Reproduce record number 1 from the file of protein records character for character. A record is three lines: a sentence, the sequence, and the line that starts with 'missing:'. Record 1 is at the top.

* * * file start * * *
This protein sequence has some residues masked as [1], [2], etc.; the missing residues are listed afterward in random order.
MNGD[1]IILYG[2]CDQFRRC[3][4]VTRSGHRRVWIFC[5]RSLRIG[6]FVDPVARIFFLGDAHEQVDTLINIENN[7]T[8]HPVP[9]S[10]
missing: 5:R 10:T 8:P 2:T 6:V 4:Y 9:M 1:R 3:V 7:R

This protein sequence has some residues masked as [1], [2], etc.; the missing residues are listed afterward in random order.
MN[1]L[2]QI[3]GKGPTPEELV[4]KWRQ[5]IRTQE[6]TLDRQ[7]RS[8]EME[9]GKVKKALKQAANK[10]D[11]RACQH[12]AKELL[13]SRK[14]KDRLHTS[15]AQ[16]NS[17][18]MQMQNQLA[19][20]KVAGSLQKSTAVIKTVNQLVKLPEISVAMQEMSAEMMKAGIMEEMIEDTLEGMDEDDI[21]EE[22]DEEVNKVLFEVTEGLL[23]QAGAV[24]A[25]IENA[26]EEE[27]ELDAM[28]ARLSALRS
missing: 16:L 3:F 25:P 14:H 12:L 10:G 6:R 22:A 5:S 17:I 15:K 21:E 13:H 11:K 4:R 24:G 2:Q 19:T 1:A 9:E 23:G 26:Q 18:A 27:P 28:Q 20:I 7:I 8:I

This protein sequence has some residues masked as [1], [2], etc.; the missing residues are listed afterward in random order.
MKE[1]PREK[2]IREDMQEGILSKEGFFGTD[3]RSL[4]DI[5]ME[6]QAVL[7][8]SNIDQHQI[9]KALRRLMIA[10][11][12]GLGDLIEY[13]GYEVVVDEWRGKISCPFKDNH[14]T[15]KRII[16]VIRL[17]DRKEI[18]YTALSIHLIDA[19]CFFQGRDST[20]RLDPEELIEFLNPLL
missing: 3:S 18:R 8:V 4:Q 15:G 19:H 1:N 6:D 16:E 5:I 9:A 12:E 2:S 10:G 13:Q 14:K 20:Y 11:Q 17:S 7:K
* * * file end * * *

This protein sequence has some residues masked as [1], [2], etc.; the missing residues are listed afterward in random order.
MNGD[1]IILYG[2]CDQFRRC[3][4]VTRSGHRRVWIFC[5]RSLRIG[6]FVDPVARIFFLGDAHEQVDTLINIENN[7]T[8]HPVP[9]S[10]
missing: 5:R 10:T 8:P 2:T 6:V 4:Y 9:M 1:R 3:V 7:R